History stirs preliminary passions
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In many ways, football is a simple game: the team that scores the most goals, wins. Yet in every week, league and match, there are intriguing statistical sub-plots that help make the beautiful game the fascinating spectacle that it is. That's why, every week, FIFA.com takes a look at the numbers behind the results.

This week's review focuses on the FIFA World Cup™ preliminary showdowns involving Brazil, Venezuela, Germany, Russia, Romania and France, while also acknowledging the achievements of Wayne Rooney and Reuben Noble-Lazarus.

311

minutes without conceding is the record with which Brazil and their goalkeeper Julio Cesar arrive in Venezuela for Sunday's vital FIFA World Cup qualifier. The Seleção No1 has not conceded at international level since Salvador Cabanas scored in the 49th-minute of Paraguay's shock 2-0 win on 15 June, and Brazil will have more than just a miserly defensive record on their side in San Cristobal. After all, the Auriverde have emerged triumphant from all seven of their previous visits to Venezuela and boast an unblemished record against the Vinotinto in 12 FIFA World Cup preliminary meetings. Nevertheless, it's only a few months since Dunga became the first Brazilian coach to lose to the Venezuelans, when Robinho and Co slumped to a shock 2-0 friendly defeat in Boston.

200

Premier League appearances was the milestone reached by Wayne Rooney at Blackburn on Saturday, and the Manchester United celebrated the landmark in style by bagging his 70th top flight goal. It is now almost six years since the 22-year-old became the Premier League's youngest-ever goalscorer, ending Arsenal's 30-match unbeaten run with a stunning strike for Everton just five days before his 17th birthday. Since then, only four players have scored more goals in the country's top tier: Thierry Henry (116), Robbie Keane (81), Ruud van Nistelrooy (72) and Aiyegbeni Yakubu (71).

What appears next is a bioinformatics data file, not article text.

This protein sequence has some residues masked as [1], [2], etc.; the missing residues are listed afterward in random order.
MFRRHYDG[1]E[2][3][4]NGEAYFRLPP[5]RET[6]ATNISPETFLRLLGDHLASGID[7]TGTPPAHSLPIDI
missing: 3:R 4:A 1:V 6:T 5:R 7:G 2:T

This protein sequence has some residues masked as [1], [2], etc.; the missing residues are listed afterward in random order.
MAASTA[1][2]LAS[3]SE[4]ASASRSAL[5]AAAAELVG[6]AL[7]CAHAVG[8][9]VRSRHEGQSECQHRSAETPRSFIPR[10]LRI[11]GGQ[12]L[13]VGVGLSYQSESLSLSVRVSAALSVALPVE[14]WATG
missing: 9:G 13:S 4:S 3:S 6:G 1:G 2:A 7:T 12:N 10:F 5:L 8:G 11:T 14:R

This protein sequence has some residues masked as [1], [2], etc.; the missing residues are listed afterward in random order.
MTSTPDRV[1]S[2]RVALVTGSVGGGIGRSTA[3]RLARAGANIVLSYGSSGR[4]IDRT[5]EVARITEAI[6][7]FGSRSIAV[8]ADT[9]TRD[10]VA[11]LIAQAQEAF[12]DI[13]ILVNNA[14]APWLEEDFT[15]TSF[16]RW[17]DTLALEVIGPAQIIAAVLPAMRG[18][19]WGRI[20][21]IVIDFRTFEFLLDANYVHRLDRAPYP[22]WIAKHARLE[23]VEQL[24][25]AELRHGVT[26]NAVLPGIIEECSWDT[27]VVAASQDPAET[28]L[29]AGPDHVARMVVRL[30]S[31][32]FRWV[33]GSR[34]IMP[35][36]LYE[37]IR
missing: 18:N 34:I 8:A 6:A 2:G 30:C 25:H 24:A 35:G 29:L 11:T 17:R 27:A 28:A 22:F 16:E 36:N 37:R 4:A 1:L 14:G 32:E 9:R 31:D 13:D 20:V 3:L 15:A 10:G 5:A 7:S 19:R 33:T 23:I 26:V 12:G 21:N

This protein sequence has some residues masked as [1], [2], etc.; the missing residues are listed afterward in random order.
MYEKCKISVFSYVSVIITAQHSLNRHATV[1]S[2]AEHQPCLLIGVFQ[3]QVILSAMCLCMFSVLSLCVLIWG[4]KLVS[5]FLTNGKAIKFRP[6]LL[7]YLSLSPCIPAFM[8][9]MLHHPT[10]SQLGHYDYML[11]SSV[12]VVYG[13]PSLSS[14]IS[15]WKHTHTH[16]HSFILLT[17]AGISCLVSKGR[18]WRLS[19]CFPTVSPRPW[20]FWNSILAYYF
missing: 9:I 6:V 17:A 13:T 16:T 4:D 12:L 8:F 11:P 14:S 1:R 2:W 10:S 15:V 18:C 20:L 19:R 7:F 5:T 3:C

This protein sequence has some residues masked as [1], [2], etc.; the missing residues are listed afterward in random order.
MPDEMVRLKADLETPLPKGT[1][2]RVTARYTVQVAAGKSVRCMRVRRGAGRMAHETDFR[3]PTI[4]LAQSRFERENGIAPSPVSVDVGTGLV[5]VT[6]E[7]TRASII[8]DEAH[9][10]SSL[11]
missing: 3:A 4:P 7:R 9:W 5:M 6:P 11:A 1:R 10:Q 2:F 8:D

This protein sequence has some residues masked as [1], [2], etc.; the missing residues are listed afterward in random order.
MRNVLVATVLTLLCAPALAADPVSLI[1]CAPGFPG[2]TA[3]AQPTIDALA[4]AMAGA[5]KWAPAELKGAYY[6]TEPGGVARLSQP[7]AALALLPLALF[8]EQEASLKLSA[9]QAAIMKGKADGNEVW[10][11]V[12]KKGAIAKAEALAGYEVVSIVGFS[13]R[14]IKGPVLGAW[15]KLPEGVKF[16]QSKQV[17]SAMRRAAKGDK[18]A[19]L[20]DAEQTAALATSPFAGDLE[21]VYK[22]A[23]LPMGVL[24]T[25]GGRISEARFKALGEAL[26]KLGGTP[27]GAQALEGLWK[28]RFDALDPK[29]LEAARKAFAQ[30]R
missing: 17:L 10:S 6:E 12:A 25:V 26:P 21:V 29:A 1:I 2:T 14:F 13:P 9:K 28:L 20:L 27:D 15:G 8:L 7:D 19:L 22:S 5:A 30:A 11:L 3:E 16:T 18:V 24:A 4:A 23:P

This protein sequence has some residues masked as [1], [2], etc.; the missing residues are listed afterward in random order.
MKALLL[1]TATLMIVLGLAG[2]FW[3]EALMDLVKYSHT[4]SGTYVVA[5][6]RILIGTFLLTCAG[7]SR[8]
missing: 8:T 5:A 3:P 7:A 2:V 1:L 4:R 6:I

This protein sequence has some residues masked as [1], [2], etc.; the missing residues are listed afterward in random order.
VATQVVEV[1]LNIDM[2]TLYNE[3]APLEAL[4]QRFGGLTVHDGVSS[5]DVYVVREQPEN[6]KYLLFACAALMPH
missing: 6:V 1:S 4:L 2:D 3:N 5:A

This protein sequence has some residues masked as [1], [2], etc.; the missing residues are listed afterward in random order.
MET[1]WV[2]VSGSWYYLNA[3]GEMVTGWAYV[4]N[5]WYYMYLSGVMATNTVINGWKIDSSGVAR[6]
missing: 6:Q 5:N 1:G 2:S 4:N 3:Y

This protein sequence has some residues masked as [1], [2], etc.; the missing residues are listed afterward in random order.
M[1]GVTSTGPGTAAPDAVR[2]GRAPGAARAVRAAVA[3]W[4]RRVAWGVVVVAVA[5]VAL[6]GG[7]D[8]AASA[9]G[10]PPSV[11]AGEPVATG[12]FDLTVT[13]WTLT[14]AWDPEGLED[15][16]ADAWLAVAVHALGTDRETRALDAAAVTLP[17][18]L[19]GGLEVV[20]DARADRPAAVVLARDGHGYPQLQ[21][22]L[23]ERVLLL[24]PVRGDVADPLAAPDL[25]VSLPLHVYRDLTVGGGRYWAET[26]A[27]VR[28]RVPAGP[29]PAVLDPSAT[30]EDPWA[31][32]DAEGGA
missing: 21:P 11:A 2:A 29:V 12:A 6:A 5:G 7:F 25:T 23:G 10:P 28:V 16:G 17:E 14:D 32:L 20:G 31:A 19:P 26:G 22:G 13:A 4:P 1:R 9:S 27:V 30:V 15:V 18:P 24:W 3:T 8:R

96

years ago, Germany and Russia locked horns for the first time during the 1912 Olympic Football Tournament in Stockholm. It was to prove an historic meeting, with Russia's second-ever international match ending in an inauspicious 16-0 drubbing that remains a record for both nations. The Germans are unlikely to have it so easy on Saturday, however, when they return to Dortmund's Westfalenstadion for the first time since that unforgettable semi-final defeat to Italy during the 2006 FIFA World Cup. Guus Hiddink's side are, after all, widely considered the greatest threat to Germany's hopes of reaching South Africa, although the Russians do have to look back over half-a-century for their last win on German soil: a 2-1 victory for the former USSR in Hanover in 1956.

45

days after celebrating his 15th birthday, Barnsley's Reuben Noble-Lazarus became the English Football League's youngest-ever player last week, breaking a record that has stood for almost 80 years. By coming off the bench in his side's 3-0 defeat at Ipswich Town, the youngster surpassed by 113 days the benchmark set in 1929 by Bradford Park Avenue's Albert Geldard, who went on to earn four England caps. Noble-Lazarus, who is too young to be paid for his efforts, returned to school the following the day, where he was brought back down to earth by a "clip round the ear" from his headmaster for walking slowly in the corridor. He has also found himself dropped from his school team over fears that his rise to prominence will see him targeted for aggressive marking by opposition teams.

10

matches, three draws and seven defeats. That is the dismal FIFA World Cup qualifying record in Eastern Europe with which France travel to Romania this week. Although this unwanted tally has been racked up by defeats to Bulgaria, East Germany, USSR and Yugoslavia, it is not the kind of confidence-booster an under-pressure Raymond Domenech would have wanted ahead of renewing hostilities with a formidable foe. Romania certainly proved a match for Les Bleus during UEFA EURO 2008, securing a 0-0 draw that kicked off a disastrous campaign for Domenech's side. If there is one crumb of historical comfort to which the French can cling, it is that they have won away to Romania on 11 October before; in 1995, when goals from Christian Karembeu, Youri Djorkaeff and Zinedine Zidane secured a 3-1 victory.